Ravemen PR1400 Front Light
The Ravemen PR1400 sits in the middle-lower end of their PR dual lens range of lights designed for all-round riding from road to trail. The lenses are designed to function like automotive lights. Having much in common with the other models, it is solidly built with many nice touches, including a wired remote control and a wide variety of settings.
Pros: remote control, range of settings, dual lens adaptability.
Cons: a few more lumens max on the single-lens would be useful for faster raod riders.
Acting a heat sink, the anodised, ribbed aluminium casing is solidly built – and helps manage heat dissipation. Inside is a 5200mAh/3.7v rechargeable Lithium-ion battery. This includes an “intelligent heat management circuit” to avoid over-heating.
The dual lens anti-glare system aims to avoid annoying fellow road users comes courtesy of two LEDs. The “long throw” spotlight beam and the wider flood beam combine to offer sufficient light for both road and trail riding, whilst limiting glare for on-coming vehicles. With that in mind, rapid changing is easy with the wired remote control.
We’ll deal with charge and run times later, but there is an LED display atop the unit which lets you know how long you have left. Atop are two buttons that control the output. The larger powers the light on, turns it off, and switches between single and dual lens, the smaller between modes.
The recharging point is tightly sealed with a flap. Next to it is a USB out port, similarly protected, in case your phone or other device needs a quick boost.
As well as the main unit and the wired remote, the box contains a bracket that fits 31.8-35mm bars (two rubber shims are included, as is a bolt). There’s a hex-head/Allen key to fit the bracket. Ravemen offer a variety of spares and these include watch-strap type brackets, if you prefer (look on-line for spares). Two o-rings to mount the remote – one is a spare are included. Of course, there’s a charging cable.
IPX8 waterproofing – more of this below.
Overall, this should suit most set-ups, and the availability of a range of replacement or substitute parts is very welcome. There’s a two-year warranty and a limited lifetime warranty. Even better, spares are readily available, although the light itself is not serviceable.
The mount fits most standard bar sizes, so long as they are round. This type of hinged bracket is simple to fit, provided you have sufficient space. It holds the light firmly, with a release lever to let it out. There’s no hint of involuntary ejection or of the bracket slipping, even when rattling over the pave/setts or rough gravelly trail. A minor grouse is that there is no rotational adjustment to allow you to turn the light a little way focus on the edge of the road, for example – but I suppose the wide-beam mitigates this. A different mount is available in spares – even better, the mount is shared with most other PR models, except the most powerful (such as the PR2400) that require a larger bracket.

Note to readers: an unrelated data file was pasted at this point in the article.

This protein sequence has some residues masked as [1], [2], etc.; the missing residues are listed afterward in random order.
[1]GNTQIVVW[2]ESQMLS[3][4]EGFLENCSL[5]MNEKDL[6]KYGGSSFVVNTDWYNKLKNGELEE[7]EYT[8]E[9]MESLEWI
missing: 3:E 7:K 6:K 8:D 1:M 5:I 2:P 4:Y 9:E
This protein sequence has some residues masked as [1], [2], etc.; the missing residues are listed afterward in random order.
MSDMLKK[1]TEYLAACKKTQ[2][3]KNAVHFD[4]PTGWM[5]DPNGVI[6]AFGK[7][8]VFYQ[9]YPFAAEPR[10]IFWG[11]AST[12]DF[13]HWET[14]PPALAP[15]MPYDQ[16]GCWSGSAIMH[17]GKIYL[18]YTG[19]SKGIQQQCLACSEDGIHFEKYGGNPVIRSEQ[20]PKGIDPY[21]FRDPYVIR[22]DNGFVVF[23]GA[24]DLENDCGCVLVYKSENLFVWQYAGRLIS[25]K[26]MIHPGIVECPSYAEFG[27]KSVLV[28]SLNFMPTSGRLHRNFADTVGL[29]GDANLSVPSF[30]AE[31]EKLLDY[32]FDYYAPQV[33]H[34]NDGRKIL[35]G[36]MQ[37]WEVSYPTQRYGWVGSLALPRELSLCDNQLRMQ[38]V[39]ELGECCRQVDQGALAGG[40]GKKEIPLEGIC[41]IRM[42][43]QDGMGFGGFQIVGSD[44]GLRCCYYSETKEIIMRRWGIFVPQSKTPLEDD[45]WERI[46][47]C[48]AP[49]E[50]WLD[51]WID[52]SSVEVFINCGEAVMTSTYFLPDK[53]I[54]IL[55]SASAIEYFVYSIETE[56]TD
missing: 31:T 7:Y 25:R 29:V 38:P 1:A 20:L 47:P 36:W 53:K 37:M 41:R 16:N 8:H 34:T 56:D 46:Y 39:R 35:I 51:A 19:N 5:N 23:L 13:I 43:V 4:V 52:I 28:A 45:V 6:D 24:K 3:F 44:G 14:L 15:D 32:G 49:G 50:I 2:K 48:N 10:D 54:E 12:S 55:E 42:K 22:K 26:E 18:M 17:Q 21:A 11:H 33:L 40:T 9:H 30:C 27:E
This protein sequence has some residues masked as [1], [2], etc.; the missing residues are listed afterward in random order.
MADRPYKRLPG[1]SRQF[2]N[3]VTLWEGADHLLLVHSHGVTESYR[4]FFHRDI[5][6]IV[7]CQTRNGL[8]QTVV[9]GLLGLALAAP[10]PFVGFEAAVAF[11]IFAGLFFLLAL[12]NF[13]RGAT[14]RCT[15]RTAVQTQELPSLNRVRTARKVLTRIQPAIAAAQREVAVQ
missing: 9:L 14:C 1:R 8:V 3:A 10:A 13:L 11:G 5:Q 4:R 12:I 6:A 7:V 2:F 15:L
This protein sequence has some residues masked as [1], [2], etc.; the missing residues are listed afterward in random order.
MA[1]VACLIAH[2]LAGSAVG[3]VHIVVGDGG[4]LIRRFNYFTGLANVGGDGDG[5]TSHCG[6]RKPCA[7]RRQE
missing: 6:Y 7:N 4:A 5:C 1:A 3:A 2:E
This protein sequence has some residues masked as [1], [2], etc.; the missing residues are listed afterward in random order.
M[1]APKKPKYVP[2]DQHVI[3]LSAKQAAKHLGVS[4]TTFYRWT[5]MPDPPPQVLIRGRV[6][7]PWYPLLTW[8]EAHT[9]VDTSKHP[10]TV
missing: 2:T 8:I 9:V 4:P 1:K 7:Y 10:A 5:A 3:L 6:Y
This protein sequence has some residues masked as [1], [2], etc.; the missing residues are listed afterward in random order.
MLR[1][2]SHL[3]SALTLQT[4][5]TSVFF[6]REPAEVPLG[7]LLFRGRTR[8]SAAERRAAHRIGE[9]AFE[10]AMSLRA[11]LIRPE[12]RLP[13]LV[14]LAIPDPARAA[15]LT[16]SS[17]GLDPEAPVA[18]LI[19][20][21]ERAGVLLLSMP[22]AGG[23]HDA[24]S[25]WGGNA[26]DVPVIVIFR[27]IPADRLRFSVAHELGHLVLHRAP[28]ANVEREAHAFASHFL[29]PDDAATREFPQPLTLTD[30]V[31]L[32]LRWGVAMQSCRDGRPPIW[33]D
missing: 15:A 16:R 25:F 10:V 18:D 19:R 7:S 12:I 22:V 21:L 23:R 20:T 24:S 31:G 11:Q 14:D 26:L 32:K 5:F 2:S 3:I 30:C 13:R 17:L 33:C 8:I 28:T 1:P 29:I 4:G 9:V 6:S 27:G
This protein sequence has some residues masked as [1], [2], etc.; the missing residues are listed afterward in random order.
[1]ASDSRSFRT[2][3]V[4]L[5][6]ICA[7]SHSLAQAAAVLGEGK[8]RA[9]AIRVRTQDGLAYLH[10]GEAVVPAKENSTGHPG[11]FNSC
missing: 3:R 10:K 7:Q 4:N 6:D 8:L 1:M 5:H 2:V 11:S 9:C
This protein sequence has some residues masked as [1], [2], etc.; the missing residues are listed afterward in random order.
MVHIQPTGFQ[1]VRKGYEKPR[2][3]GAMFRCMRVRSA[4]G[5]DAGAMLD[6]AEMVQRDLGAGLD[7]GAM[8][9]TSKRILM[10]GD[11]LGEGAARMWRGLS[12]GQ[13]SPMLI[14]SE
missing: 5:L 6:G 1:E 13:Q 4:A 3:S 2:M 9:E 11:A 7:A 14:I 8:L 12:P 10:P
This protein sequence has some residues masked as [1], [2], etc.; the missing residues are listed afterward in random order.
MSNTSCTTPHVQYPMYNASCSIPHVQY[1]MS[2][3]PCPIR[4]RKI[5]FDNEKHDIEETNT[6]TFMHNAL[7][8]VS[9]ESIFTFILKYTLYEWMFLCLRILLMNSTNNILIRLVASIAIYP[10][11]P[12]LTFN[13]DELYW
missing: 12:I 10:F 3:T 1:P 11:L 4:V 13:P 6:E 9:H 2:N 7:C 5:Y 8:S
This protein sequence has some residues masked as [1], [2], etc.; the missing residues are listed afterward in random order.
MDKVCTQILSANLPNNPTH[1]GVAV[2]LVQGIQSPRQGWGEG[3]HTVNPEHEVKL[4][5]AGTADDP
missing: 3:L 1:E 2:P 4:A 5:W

Powering on and off require a long press. Once on, the larger switch also changes from single to dual lens modes. The smaller button does the rest, including the emergency blast. Both buttons have a tactile, rubbery feel and are very easy to locate in the dark and to operate with full-finger gloves. Even better, the buttons have a gentle green luminescence when things turn dark.
Away from the bike with light in pocket, I’ve not managed to unintentionally power on the light. That is in line with previous experience with similar Ravemen PR models.
I’ve mounted the remote on either the hoods or the bar, taking care not to risk getting the wire entangled with my hands. I haven’t bothered with a zip-tie, but that would hold it in place if necessary.
Top output should shed light 145m ahead, but more realistically, lower settings offer more prosaic illumination. Of course, they can be seen from further than that. I’ve lit up road signs at around 90m. Perhaps more usefully, pot-holes show up clearly on unlit roads at between twenty and thirty metres, depending on setting.
Official outputs in lumens for road riding (single lens) are – steady - 600, 400, 200, 100 and 100 rapid flashing. Mountain-biking with both lenses offers 1400, 600, 300. There’s a 1400 emergency mode, too - hold down the smaller switch – for a quick blast of bright light.
There’s little peripheral light with the PR range, and this model is no exception. This is unlike their other ranges which offer some presence when viewed from the side; the CR800, for example.